Tomorow We Sail For Those Who Caught the Sun in Flight

Wed 15th January 2014


/incoming/tomwesail.jpgFor those not familiar with Gizeh Records, they deal with the warm, drawn out and vast. In the past their records can be summed up by their bleak, abstract covers, with often melancholic and contemplative material within.

With Tomorrow We Sail, they have pushed towards us a rich, velvety album full of slow-burning majesty. Seven Leeds musicians make up this band, together since 2009. The sound starts off quietly enough, but even during the opening track The Well & The Tide it swells to a euphoric and uplifting whole very quickly. A wash of strings, percussion and multiple voices exploring different fronds on a nautical theme come together to create a wholly absorbing and frankly mind-blowing total.

The main voice here is a rich, crackling male one, but to pick him out above others is unfair. Sweet female vocals drift along and other male voices chime in to create a tapestry. However it's all with interwoven lines, rather than all from the same hymn sheet. There are patches of bleak, string backed solos, but for the most part there's a dense, yet delicate shimmering underneath that makes it beautiful.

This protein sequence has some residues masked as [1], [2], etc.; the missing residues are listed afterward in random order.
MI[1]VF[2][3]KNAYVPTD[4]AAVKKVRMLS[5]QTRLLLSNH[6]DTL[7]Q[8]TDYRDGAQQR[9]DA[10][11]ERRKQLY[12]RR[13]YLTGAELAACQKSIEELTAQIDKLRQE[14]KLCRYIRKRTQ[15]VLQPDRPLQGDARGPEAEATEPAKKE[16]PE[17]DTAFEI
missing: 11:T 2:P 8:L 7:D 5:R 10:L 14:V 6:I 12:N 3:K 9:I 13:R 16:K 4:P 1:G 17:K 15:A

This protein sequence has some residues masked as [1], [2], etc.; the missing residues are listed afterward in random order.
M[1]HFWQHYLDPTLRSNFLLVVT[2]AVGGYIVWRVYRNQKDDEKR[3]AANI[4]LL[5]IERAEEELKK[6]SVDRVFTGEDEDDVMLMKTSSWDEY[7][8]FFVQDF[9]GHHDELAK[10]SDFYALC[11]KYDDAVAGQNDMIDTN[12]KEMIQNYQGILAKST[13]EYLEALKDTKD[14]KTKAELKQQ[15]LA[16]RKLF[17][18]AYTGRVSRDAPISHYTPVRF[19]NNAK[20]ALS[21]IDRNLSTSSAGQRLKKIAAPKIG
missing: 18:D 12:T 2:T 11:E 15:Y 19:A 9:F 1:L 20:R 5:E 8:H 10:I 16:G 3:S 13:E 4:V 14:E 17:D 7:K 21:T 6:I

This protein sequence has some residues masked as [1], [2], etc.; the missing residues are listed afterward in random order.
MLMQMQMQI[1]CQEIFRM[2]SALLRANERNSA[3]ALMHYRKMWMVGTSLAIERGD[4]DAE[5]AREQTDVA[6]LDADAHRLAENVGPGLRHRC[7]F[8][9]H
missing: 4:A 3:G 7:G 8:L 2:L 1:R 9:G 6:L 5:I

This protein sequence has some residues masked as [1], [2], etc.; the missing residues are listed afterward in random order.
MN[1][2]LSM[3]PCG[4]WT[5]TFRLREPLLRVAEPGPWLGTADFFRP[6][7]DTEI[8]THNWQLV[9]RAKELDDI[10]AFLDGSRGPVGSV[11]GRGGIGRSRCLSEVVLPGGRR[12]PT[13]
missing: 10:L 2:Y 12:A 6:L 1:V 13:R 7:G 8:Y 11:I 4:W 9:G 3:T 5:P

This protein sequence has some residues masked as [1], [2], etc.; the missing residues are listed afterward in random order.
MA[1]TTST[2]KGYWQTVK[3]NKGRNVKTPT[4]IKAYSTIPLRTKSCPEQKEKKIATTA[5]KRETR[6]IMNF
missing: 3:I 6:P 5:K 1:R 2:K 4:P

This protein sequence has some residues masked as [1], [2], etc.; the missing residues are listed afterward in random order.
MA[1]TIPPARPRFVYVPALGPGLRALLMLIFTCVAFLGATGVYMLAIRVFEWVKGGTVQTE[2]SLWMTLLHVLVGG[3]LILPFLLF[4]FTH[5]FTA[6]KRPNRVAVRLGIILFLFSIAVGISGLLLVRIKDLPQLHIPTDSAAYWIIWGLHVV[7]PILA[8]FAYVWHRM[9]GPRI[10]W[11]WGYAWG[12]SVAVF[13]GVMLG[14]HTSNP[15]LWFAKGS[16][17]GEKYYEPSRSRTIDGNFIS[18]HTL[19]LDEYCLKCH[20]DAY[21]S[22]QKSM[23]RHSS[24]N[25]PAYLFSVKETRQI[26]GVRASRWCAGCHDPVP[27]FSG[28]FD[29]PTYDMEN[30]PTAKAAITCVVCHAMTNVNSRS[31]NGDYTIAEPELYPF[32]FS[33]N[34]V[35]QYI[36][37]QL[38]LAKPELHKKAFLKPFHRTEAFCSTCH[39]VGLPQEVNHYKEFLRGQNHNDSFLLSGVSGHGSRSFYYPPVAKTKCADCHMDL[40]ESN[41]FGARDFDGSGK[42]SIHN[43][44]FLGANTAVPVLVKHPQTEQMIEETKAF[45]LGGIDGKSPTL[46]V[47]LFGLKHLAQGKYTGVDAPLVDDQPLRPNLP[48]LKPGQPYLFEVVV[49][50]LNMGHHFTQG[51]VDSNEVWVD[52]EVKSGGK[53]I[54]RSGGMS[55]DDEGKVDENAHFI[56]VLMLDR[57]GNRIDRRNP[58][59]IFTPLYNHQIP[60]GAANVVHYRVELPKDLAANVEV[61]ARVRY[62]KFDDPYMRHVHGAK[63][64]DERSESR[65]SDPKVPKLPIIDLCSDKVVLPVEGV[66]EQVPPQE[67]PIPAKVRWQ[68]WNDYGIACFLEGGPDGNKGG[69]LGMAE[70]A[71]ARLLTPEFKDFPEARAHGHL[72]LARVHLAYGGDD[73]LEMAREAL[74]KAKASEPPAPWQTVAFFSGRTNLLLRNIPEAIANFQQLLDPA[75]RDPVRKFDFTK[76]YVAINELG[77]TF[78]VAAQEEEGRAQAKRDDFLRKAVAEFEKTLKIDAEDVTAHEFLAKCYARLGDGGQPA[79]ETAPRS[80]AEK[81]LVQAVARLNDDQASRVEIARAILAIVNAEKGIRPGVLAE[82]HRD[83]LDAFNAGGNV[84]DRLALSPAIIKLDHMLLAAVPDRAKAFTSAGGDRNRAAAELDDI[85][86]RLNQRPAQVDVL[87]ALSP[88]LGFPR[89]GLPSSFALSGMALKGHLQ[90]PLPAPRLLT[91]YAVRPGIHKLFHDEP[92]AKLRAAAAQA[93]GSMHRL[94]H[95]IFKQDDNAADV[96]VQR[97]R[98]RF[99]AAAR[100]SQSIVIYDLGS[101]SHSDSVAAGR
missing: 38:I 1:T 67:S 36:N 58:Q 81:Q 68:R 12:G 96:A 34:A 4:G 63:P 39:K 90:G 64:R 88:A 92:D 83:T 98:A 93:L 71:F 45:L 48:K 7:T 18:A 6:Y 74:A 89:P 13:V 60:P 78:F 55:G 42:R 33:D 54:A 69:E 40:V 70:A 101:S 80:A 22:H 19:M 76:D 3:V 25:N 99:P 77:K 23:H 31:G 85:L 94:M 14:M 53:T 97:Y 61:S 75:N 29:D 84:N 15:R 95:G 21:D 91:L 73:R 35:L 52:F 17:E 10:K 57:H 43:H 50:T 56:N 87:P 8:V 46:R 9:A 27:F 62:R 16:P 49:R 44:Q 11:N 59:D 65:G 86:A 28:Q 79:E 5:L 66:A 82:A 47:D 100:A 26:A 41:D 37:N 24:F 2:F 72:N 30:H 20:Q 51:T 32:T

The press kit compares them with Low and Talk Talk, but there's a much more folk-driven sound here under the surface, giving them a sound that is truly their own.

Choral influences are in evidence on Never Goodbye, which climaxes with ghostly and affecting vocal patterns.

The post rock element is always there though, no bad thing, it makes its mark subtly. There's no quiet to loud laziness when it comes to dynamics, rather an undulating presence of picked and reverb-drenched guitar that only rages when it needs to like on the storm-like December which erupts with a heavy, string-fed loudness that's invigorating.

Elsewhere, a call and response vocal setup means the poignant White Rose sticks with you. In contrast, the closing For Rosa is a darker proposition, all brooding lament and undulating strings going wild.

It's a dense and demanding listen, but Tomorrow We Sail are a band worth getting to know.


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